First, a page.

“It’s amazing work,” he said. “The structural engineering and construction efforts are unprecedented. To do this type of steel pipe insertion, you would normally do it for something like under a street where you would put a sewer line or something. But we’re doing it as a structural component of the temple, so it’s very unique. We’ve had to scratch our head a couple times, but we figured it out.
‘Working to tie the whole temple together’
Above the foundation, crews are “working to tie the whole temple together,” Kirby said.
New trusses were added to the attic space and roof last summer. Now workers will build bond beams that tie those trusses and the temple towers together on top of the north and south walls.
“It’s a giant beam that has large tension rods in it that will tie each of the corner towers (together),” he said. “For example, the northeast tower and northwest tower will be tied with a long, reinforced concrete beam that’s tensioned to pull them together through that beam.”
Part of the plan involves drilling through the granite from the top of the temple down to tie it to the foundation so if an earthquake hits, everything will move together more uniformly and be strengthened as a unit, Kirby said.
Crews will drill 46 holes around the perimeter of the temple, including four in each corner of corner towers.
“They drill from the top all the way down to the new foundation system — about 140 feet of drilling through granite. We began drilling several months ago on the west towers and we’ll be doing that for several years,” Kirby said. “It’s a very slow process because we want that hole to be very precise. … Then we will post tensioning cables in those holes and tie the top of the temple down to the bottom of the temple.”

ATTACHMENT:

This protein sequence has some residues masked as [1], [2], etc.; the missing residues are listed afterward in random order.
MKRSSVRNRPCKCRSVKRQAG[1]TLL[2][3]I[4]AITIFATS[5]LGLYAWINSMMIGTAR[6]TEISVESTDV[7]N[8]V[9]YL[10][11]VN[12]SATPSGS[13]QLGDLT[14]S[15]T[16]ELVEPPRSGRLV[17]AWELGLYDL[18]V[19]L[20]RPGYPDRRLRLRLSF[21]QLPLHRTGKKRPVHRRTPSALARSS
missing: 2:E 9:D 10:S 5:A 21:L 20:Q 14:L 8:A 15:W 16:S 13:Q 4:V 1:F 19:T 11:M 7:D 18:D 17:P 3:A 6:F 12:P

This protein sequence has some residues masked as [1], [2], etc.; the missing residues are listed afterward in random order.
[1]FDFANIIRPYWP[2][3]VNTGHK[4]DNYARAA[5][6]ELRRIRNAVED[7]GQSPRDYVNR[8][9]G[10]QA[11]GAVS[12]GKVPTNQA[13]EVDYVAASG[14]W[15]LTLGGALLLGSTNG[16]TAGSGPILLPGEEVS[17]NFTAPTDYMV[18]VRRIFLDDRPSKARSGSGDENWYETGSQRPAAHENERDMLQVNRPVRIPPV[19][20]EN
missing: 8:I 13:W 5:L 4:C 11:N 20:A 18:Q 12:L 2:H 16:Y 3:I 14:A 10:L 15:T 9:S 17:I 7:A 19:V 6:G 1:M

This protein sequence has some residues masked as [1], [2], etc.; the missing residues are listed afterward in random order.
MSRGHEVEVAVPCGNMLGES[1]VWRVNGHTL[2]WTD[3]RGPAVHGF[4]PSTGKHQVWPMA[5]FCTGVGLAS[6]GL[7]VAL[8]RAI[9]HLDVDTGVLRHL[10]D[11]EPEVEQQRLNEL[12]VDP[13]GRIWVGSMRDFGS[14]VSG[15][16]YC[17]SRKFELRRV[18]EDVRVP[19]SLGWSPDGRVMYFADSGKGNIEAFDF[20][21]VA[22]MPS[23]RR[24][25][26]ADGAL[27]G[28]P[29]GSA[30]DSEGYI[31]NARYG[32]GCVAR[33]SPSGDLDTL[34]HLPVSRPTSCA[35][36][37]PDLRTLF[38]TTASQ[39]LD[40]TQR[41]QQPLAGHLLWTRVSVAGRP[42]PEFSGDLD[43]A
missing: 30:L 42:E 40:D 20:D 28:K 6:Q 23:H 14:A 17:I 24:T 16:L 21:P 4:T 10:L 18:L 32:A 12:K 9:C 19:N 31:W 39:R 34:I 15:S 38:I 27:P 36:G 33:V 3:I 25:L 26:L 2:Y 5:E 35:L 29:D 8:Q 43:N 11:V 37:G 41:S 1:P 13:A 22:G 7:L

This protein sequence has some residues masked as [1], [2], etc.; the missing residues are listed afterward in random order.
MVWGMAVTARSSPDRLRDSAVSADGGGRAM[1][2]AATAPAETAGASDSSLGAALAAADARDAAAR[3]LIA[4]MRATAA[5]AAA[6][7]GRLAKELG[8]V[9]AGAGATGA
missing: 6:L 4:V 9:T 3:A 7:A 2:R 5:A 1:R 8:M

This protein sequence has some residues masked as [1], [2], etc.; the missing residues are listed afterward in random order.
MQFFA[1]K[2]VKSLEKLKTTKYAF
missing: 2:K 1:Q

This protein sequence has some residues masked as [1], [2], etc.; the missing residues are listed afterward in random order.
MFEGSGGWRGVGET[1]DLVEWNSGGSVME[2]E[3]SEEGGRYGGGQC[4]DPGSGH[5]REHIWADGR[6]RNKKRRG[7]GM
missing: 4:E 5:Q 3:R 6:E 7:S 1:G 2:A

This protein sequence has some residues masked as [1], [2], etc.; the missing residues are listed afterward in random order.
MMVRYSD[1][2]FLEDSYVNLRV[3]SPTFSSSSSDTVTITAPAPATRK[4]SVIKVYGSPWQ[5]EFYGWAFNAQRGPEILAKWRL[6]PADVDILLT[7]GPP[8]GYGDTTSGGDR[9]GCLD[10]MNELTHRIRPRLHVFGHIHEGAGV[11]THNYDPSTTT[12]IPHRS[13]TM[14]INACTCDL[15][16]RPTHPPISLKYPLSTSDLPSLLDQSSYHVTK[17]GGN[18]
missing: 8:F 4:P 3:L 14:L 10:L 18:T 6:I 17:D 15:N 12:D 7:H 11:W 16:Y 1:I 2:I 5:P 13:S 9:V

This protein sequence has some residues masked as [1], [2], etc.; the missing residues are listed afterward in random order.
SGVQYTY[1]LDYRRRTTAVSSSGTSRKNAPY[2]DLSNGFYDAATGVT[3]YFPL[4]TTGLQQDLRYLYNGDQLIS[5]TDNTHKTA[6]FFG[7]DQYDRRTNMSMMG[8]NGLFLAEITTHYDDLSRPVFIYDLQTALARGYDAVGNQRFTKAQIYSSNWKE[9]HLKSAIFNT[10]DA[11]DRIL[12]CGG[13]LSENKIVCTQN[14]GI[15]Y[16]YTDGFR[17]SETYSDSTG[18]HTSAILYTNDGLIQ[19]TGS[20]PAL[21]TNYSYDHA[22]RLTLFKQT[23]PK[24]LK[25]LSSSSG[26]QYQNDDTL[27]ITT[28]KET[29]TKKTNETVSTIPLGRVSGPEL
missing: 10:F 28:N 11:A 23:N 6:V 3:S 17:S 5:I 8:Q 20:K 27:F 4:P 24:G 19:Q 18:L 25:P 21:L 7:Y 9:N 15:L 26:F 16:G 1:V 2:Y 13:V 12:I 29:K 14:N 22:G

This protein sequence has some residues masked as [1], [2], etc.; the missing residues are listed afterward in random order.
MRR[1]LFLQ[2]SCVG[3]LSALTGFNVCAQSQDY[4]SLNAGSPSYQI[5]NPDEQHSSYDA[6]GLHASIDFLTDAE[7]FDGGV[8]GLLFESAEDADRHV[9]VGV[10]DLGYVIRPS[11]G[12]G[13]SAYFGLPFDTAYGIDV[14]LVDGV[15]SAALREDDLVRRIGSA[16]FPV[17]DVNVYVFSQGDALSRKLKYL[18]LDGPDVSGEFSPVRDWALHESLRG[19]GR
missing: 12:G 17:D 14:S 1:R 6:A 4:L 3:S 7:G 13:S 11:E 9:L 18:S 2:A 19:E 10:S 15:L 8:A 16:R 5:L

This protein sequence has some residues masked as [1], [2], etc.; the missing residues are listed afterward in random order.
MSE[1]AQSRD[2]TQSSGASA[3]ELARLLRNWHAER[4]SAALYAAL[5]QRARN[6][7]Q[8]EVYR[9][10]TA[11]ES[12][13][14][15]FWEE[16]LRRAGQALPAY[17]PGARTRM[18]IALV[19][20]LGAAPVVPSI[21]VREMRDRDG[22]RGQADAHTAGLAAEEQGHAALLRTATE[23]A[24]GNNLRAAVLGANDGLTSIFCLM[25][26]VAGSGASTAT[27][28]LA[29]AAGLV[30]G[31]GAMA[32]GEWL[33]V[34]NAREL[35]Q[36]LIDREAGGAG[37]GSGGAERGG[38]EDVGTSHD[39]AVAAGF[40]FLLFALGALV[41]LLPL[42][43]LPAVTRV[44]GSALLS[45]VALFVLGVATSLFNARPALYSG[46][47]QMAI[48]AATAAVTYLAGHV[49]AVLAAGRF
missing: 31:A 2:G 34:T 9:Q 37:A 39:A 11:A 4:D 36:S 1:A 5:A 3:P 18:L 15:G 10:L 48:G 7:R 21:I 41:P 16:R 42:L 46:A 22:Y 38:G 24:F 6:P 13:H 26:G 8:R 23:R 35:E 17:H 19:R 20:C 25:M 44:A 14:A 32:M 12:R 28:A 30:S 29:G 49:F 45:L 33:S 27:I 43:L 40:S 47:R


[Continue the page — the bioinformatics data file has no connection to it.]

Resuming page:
Annex concrete pour
A fourth concrete pour was completed in early March that finished the bottom floor of the North Temple addition. This new footing is 42 inches (1 meter) thick and heavily reinforced with steel. The construction of sheer walls and columns to support upper floors has also begun.
Sensors to detect movement
The church has placed sensors all around the Salt Lake Temple to monitor movement.
“Since we’re digging under the existing footings of the temple, we want to make sure the temple doesn’t move,” said Georges Bonnet, a communications director. “These sensors around the temple help measure the slightest of movement in any direction.”
Church Office Building Plaza
Crews are installing snow melt conduits below where walkways will be poured with concrete on the Church Office Building plaza.
How many tower cranes are on Temple Square?
A third tower crane was recently added on the south side of the Salt Lake Temple, and next month, crews will add a fourth tower crane.
“We have so much work going on,” Kirby said. “When we have a delivery on North Temple, the tower cranes can pick up materials from those trucks and bring them into the site, also on South Temple.”